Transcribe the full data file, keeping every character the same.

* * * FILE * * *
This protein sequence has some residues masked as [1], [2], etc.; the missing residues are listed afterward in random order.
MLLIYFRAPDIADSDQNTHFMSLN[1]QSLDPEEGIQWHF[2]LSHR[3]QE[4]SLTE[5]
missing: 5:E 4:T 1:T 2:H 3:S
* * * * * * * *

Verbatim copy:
This protein sequence has some residues masked as [1], [2], etc.; the missing residues are listed afterward in random order.
MLLIYFRAPDIADSDQNTHFMSLN[1]QSLDPEEGIQWHF[2]LSHR[3]QE[4]SLTE[5]
missing: 5:E 4:T 1:T 2:H 3:S